The Bible has much to say about funerals, both technically and emotionally. Depending on our religious background and traditions, funerals may have different meanings and look different from time to time. However, the Bible conveys certain truths about funerals that are consistent and unchanging.
From an emotional perspective, the Bible speaks of funerals as a time for mourning. In the Book of Job, for example, Job’s friends came to mourn with him and comfort him. There was no ceremony other than Job’s friends coming to him to comfort him and provide support at a difficult time. Other portions of the Bible tell of funerals that took place with weeping and wailing. It is clear that funerals are a time of sorrow and deep grief.
Technically, the Bible speaks of funerals as a way to give honor to the deceased. In 2 Samuel, there is a great deal of focus on giving King Saul a proper burial, to provide him the respect he deserved due to his leadership and service. Likewise, the Scriptures are filled with other instances of people being buried in accordance with ceremonial requirements.
At times, the Bible also addresses funerals from an eschatological perspective. There are several references to graves being opened at the time of Christ’s resurrection, as well as hints of people being resurrected in some capacity. This can provide comfort to a believer, as it speaks of a reunion with loved ones at the end of history.
In addition, the Bible fortifies the importance of mourning and remembering the deceased. The Book of Genesis speaks of Sarah, Abraham’s wife, dying and the significance of her memory being passed down through the ages. Isaiah 38:18-19 encourages us to remember the deceased, while Amos 8:10 speaks of how death is a time of wailing to some. All together, these passages paint a vivid picture of the importance of remembrance and paying homage to the deceased through funerals.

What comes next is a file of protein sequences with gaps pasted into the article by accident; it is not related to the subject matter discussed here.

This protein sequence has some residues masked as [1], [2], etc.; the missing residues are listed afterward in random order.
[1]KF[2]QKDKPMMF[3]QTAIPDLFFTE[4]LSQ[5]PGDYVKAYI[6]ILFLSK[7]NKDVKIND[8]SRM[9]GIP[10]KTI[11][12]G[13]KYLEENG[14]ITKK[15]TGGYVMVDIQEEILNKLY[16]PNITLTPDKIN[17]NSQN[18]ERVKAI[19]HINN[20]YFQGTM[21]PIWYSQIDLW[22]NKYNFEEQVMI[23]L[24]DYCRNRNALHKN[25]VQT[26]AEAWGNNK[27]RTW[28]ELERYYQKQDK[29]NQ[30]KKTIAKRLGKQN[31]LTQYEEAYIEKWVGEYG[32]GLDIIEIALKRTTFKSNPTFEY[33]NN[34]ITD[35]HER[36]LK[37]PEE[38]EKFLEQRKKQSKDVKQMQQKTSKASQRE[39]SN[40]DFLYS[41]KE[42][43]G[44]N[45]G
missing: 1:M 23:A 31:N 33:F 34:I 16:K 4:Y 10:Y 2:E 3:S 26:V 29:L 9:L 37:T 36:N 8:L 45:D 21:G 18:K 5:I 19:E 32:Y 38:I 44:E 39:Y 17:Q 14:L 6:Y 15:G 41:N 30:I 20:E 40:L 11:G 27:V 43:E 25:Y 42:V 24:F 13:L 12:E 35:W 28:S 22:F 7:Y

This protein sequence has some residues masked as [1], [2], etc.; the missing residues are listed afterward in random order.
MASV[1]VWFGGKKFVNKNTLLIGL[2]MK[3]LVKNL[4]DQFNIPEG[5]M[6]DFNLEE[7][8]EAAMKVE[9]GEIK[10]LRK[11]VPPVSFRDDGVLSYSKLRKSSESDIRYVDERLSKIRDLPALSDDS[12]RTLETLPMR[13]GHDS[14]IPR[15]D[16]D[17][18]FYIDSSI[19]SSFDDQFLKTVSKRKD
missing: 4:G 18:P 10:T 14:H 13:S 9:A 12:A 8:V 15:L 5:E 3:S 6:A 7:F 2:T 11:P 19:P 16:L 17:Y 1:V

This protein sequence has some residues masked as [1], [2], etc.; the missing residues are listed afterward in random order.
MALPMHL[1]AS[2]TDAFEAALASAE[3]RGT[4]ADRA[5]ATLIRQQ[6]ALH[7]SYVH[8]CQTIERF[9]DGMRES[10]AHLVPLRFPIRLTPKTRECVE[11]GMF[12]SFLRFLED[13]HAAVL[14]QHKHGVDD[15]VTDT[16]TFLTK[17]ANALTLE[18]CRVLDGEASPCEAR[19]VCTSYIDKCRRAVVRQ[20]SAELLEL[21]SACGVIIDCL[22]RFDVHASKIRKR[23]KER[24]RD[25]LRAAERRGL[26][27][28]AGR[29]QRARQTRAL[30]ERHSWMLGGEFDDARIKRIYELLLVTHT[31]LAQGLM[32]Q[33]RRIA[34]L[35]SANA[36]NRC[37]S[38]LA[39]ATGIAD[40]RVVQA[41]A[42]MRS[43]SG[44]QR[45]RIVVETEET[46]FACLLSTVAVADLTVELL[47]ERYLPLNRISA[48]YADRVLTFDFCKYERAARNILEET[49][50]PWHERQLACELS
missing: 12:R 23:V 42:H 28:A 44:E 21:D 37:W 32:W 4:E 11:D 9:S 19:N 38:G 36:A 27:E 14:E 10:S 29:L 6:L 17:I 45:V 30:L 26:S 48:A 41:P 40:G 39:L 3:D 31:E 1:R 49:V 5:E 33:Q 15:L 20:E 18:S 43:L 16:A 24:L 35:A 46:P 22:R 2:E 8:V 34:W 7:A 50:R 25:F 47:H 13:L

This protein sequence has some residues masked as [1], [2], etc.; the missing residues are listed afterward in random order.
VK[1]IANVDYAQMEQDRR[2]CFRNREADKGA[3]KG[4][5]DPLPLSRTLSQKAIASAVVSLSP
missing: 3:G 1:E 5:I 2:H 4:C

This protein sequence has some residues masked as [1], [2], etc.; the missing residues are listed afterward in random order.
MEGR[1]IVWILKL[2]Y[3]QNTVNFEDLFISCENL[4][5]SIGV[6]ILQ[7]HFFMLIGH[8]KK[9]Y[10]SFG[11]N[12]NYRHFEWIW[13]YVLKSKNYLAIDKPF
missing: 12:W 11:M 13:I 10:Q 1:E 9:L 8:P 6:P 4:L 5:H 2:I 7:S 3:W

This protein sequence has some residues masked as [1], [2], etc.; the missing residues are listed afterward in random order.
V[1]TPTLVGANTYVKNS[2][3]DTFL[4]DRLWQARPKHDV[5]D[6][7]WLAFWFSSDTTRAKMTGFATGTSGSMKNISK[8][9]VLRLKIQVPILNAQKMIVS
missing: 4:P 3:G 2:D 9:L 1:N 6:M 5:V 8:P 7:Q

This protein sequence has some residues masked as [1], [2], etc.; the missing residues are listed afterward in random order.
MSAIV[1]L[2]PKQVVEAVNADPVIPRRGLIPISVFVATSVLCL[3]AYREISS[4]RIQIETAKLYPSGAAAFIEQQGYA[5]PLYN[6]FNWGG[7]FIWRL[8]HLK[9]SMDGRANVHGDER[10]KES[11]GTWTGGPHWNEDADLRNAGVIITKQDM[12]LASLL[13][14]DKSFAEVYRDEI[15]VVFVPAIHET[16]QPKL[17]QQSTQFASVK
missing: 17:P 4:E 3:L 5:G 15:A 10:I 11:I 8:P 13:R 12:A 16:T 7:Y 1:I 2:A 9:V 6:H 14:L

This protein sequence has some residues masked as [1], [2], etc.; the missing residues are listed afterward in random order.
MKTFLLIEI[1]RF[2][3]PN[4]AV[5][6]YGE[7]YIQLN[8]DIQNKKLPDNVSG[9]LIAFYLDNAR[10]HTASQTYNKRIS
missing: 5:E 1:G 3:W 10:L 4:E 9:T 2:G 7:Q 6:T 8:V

Funerals, as depicted in the Bible, provide a comforting mixture of sorrow and celebration. They are a time for honoring the deceased, remembering them, and grieving. But, at the same time, funerals can also be hopeful. Through funeral ceremonies, we can find hope in the eternal perspective that is discussed in the Bible, and from the promise of the resurrection.
Social and Cultural Meanings
Funerals are also filled with significant cultural and social meanings. The Bible, being a collection of stories and literature from many areas of the world and of varying cultures, conveys this as well.
In Ancient Israel, funerals were a way to protect the integrity of a family line. The death of a father, for example, could cause his sons to stray and be taken advantage of or taken into slavery by another family. Funerals were a way to keep this from occurring and provide a way for families to stay connected and safe.
Additionally, the Bible speaks of funerals as important ceremonies for honoring leaders and great individuals. In the Books of Kings and Chronicles, there are numerous examples of great funerals being provided for esteemed leaders, with detailed accounts of the ceremonies involved such as processions and music.
Finally, funerals have also been a way to show hospitality and enhance relationships between families. In Luke’s Gospel, we see the account of Jesus attending the funeral of a member of the Behtany family, and how it was such a kind gesture of hospitality and love.
Funerals as A Time of Concluding
The Bible also encourages us to use funerals as a time for concluding the life of a departed one. Solomon in Ecclesiastes notes that the time is a time to “mark off” the days one has lived. This is encouraging us to use funerals as a time to remember and reflect on all the moments that went into making a person who they were.
The Bible provides accounts of funerals as a way to bid farewell to a loved one. We see this in John 11:19, when Martha and Mary go out to meet Jesus, knowing that their brother Lazarus had already died. They were ready to conclude his life, and say a final goodbye.